Year graduated from SOAS
BA Vietnamese and Development Studies
Current job title, name of organisation and country of work
Assessment & Reconnection Officer, Broadway, UK
What do you like about what you do?
I currently work on a government campaign called No Second Night Out, trying to get first-time rough sleepers in London back into accommodation. This job is very challenging but also rewarding, as I get to see the results as my clients are helped in a very tangible and practical way. Most SOAS students are concerned about poverty on a global scale but you don't have to travel further than Euston to find it, and I have the privilege of helping people from around the world here in London.
How has your time at SOAS helped you succeed in this role?
Whilst my degree was not directly related to social work, studying at SOAS taught me to think in a certain way that has proved useful for my work - by thinking laterally, questioning established norms of doing things and working independently to find new solutions. This was recognised by my employers, who valued the fact that I had graduated from a prestigious university with good grades higher than the actual subject of my degree.
Can you give current students any tips on getting into this kind of work?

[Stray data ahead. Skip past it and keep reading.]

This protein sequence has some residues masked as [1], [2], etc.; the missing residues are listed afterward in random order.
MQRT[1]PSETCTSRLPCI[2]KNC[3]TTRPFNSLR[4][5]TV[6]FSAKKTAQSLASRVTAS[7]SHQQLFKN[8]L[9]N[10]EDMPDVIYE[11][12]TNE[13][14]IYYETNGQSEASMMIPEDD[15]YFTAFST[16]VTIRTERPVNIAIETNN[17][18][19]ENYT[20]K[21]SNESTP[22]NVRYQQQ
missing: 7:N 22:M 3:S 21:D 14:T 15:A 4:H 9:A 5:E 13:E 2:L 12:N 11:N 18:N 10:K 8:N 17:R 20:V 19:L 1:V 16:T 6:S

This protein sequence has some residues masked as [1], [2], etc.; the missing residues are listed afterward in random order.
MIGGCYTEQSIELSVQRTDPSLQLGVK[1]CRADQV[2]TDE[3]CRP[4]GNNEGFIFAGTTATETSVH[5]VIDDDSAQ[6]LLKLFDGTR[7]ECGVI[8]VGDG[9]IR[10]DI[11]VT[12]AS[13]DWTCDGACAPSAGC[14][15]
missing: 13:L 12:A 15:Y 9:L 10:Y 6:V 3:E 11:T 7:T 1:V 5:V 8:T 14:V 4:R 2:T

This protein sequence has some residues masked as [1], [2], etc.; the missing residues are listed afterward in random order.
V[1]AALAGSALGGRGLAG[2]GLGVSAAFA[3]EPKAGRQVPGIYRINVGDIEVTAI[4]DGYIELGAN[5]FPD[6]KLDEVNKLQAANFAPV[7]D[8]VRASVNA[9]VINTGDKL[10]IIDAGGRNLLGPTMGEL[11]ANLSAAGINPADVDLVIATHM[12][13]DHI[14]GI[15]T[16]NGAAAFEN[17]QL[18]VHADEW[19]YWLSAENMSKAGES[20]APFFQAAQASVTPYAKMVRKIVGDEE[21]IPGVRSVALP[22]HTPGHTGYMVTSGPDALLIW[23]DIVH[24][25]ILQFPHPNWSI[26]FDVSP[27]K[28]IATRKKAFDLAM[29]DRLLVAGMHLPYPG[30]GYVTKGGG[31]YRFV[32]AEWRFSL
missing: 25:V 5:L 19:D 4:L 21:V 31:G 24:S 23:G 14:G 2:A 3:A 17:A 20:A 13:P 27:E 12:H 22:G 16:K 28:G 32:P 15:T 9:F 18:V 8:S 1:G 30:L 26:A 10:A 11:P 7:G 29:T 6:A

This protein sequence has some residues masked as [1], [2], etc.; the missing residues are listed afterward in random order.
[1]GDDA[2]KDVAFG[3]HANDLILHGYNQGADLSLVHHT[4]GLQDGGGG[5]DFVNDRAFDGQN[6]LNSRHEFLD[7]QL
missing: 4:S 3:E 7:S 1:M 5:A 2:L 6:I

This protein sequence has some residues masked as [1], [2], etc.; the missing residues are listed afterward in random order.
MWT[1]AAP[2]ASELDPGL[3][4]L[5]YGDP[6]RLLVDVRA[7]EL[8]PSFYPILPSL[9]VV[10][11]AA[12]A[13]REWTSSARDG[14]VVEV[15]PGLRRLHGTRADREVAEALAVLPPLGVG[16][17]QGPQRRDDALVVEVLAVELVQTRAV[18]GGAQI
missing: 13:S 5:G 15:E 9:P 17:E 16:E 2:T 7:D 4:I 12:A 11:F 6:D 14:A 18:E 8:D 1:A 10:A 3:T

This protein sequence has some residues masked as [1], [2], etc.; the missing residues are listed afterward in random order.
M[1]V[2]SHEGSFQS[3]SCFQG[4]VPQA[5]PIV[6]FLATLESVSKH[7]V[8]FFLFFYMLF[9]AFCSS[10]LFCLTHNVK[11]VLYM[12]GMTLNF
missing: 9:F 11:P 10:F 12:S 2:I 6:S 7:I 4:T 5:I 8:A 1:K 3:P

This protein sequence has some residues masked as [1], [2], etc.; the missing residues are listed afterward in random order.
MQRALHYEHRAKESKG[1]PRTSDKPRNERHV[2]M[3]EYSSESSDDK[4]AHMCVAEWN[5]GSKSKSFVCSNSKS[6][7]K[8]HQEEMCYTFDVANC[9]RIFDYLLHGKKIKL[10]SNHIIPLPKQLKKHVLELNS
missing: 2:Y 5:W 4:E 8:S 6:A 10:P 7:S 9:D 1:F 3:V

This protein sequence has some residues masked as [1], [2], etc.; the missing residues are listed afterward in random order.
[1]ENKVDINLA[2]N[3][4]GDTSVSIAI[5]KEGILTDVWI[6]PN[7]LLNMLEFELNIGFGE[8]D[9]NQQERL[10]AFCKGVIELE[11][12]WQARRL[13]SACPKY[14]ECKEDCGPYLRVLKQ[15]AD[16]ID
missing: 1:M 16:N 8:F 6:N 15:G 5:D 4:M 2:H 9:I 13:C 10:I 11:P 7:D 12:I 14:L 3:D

If you want to get involved in social work, especially with homeless people, it's easy to get volunteering experience - there are church winter night shelters in many boroughs which always appreciate a helping hand - see www.homelesslondon.org for more details. My path into the sector was a three-day internship with GrowTH shelter (Tower Hamlets), which turned into a full-time job as project coordinator after 3 months.
If you studied languages at SOAS, what were they and what was the value in doing so?
Studying Vietnamese at SOAS was possibly the most useful part of my degree for finding work. Whilst interning I was able to use my language skills to translate and interpret part-time, despite not having a translating qualification, because it's a rare language so there are hardly any Vietnamese interpreters around. I have the option of moving to Vietnam whenever I want, and am very confident of finding a job. I'd recommend any SOAS student to make the most of their unique opportunity to study a language which might not be taught anywhere else in the UK.